However, I’ve had many an argument with social workers about the safety of specific children. Once (about 20 years ago) I actually flounced out of a strategy meeting with words to the effect “If anything happens to this girl it’s down to you”. I think the core issue is that the wrong sort of people often end up in social work. I remember a lady in Chingford who came into social work late in life, as a grandmother. She was a plain-speaking, no nonsense sort of a woman, and she wasn’t constrained by sociological/political theory or excessive deference to people’s feelings. I can recall, as if it was yesterday, a joint visit I made to a young girl (about 12-13 I think) who had been involved in an intimate encounter with another pupil in the school’s “sick bay”. When it became clear that the incident was completely consensual, and had been initiated by the girl, the social worker’s first comment was “Weren’t you worried that everyone would think you were the school bike?”

  31. I should add I thought she was the right kind of person to be in social work. I perhaps wasn’t clear of the point I was making.

  32. There is evidently a major problem to be solved there :-

    http://www.bbc.co.uk/news/uk-scotland-36922820

  33. Quite interested in the talk of a ‘progressive alliance’ from some within Labour. I am open to be persuaded, but I rather think it’s a bit of nonsense.

    Left leaning Labour types always talk about this kind of thing from the basis that everyone _hates_ the Tories and therefore must be secret admirers of Labour really. This largely explains the shock in 2010 that the dear old Lib Dems could shun Labour in favour of a coalition with Cameron.

    UKPR wasn’t immune from the undercurrent on the left that somehow Clegg had ‘betrayed’ progressives, despite no evidence whatsoever that Lib Dems were closer to Labour than Tories. It was the idea that Lib Dem voters were really Laboury types under the skin that was most enlightening.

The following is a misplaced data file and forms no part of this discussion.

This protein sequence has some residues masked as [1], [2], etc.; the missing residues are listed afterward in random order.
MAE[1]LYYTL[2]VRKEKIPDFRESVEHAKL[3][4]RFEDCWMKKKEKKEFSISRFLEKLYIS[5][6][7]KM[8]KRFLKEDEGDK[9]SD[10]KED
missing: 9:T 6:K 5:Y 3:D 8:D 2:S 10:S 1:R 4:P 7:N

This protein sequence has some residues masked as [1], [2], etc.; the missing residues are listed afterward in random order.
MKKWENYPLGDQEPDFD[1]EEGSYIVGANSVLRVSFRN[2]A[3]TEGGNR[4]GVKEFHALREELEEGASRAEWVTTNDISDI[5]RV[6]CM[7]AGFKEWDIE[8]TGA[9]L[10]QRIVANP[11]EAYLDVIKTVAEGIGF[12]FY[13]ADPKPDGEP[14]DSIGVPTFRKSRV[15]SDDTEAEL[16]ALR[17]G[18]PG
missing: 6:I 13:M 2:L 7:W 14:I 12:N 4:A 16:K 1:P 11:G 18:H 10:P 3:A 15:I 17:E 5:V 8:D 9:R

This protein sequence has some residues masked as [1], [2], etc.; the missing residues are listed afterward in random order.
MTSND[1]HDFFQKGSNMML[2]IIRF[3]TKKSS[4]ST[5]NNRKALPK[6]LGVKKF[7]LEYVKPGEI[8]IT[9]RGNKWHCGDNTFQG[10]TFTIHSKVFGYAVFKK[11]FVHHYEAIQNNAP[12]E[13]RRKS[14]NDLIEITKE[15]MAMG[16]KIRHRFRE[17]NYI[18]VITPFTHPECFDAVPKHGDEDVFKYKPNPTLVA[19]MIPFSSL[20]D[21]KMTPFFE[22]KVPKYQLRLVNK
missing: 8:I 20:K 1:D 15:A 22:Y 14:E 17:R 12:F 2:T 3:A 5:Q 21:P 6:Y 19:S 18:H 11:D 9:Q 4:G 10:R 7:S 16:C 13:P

A similar thing seems to happening now, with talk of Greens and nationalists combining with a few Lib Dems as well, presumably under a Labour leadership, in some kind of alliance.

    My suspicion is that this is borne out of the notion that there are Tories and everyone else, and that everyone else is basically decent and will agree to work against the evil ones. ‘You’re either with or against us’ seems to be the general thinking, with ‘betrayal’ an oft spoken word.

    This binary thinking seems fairly typical in parts of the left and I suspect will end up damaging political discourse, and is a reflection of where much of Labour is today. Not so much thinking about how to win the votes of ordinary people they need for power, but stuck in a mindset that keeps them thinking that once voters see the folly of their ways……

    I can’t really see this helping Labour, and I suspect the idea of a rainbow coalition will just help the Tories come 2020.

  34. @Alec

    I suspect that a rainbow coalition is highly improbable across a wide policy base.

    The main goal, I believe, is to advance electoral reform and very little else. FPTP encourages binary thinking, and perhaps Labour are starting to realise that assembling another big tent to overall the Conservatives will be very difficult.

  35. Correction

    @Alec